Greek officials express solidarity with Croatia after strong earthquake

Greek officials express solidarity with Croatia after strong earthquake

Greek officials express solidarity with Croatia after strong earthquake

Greek Prime Minister Kyriakos Mitsotakis, President of the Hellenic Republic Katerina Sakellaropoulou and Greek Foreign Minister Nikos Dendias expressed their solidarity with the Croatian people and its government, after the country was hit by a strong earthquake on Tuesday.

Authorities said seven people were killed, including a young girl, and at least 26 people were injured, six seriously.

Rescuers tried to pull people from the rubble of collapsed buildings, and army troops were sent to help.

The European Mediterranean Seismological Center said a 6.4 magnitude earthquake hit 46km from Zagreb at 11.19am.

It caused widespread damage in the hardest-hit town of Petrinja.

Greek officials express solidarity with Croatia after strong earthquake

Greek officials express solidarity with Croatia after strong earthquake

The earthquake caused wide damage, collapsing roofs, building facades and even some entire buildings.

“Our thoughts are with the people of Croatia who are dealing with the aftermath of today’s earthquake. I would like to extend my sincere condolences to the victims’ families, and to wish a swift recovery to the injured. Our Civil Protection Agency stands ready to assist,” Mitsotakis tweeted.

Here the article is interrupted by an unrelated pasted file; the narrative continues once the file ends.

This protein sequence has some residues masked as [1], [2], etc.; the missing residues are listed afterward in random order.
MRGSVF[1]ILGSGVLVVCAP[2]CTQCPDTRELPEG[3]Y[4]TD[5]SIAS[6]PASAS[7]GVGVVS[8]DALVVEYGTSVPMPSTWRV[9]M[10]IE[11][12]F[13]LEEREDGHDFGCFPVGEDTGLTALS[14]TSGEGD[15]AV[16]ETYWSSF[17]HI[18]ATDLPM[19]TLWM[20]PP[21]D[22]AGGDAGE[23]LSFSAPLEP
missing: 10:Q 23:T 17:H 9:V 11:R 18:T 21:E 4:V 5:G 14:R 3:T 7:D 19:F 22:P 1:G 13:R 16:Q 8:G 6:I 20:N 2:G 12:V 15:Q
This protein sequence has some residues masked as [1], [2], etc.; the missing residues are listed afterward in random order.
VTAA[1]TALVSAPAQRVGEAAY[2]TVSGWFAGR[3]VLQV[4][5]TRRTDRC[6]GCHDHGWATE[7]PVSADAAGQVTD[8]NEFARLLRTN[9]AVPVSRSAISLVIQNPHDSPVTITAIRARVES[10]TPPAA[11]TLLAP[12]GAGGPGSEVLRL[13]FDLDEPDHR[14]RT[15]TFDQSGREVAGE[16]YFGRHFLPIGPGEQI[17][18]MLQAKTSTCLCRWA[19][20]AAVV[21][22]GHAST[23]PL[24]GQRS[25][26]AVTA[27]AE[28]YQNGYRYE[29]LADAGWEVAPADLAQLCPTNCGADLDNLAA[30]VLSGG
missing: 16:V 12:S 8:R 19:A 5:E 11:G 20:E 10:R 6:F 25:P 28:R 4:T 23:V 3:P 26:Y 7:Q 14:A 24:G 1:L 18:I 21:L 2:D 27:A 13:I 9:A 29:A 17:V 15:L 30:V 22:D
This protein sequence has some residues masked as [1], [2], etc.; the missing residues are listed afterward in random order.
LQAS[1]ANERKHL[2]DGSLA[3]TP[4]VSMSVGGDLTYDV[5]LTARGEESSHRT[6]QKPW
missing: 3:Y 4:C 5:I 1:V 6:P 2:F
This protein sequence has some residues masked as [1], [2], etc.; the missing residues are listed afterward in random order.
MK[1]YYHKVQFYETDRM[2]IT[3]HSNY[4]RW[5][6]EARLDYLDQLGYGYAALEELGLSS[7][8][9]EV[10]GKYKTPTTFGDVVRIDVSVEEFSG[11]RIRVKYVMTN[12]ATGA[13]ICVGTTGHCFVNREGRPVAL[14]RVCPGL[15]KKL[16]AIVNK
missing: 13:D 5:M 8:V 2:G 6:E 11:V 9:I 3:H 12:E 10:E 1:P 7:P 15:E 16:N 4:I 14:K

On her part, Sakellaropoulou posted: “All our thoughts and solidarity are with the victims of the severe earthquake in #Croatia. I express my deepest condolences to the President Zoran Milanović and wish for the least possible casualties.”

The earthquake was felt throughout the country and in neighbouring Serbia, Bosnia and Slovenia.

“Following the severe earthquake that hit Zagreb, Ι contacted my Croatian counterpart Gordan Grlic Radman, to express Greece’s solidarity to the Croatian people and readiness to provide assistance,” Dendias posted.

Croatia’s Prime Minister Andrej Plenković and other government ministers arrived in Petrinja after the earthquake.

“The biggest part of central Petrinja is in a red zone, which means that most of the buildings are not usable,” Plenković said.

“They are searching through the rubble to see if there is anyone else there,” he added.

Plenković said the army has 500 places ready in barracks to house people, while others will be accommodated in nearby hotels and other available places. “No one must stay out in the cold tonight.”

As a Mediterranean country, Croatia is prone to earthquakes, but big quakes are rare.

The last strong one struck in the 1990s when the Adriatic town of Ston was badly damaged by a 6.0-magnitude quake.

*Read More: Greek-Illyrian Helmet Found In Southern Dalmatia, Croatia
GCT Team

This article was researched and written by a GCT team member.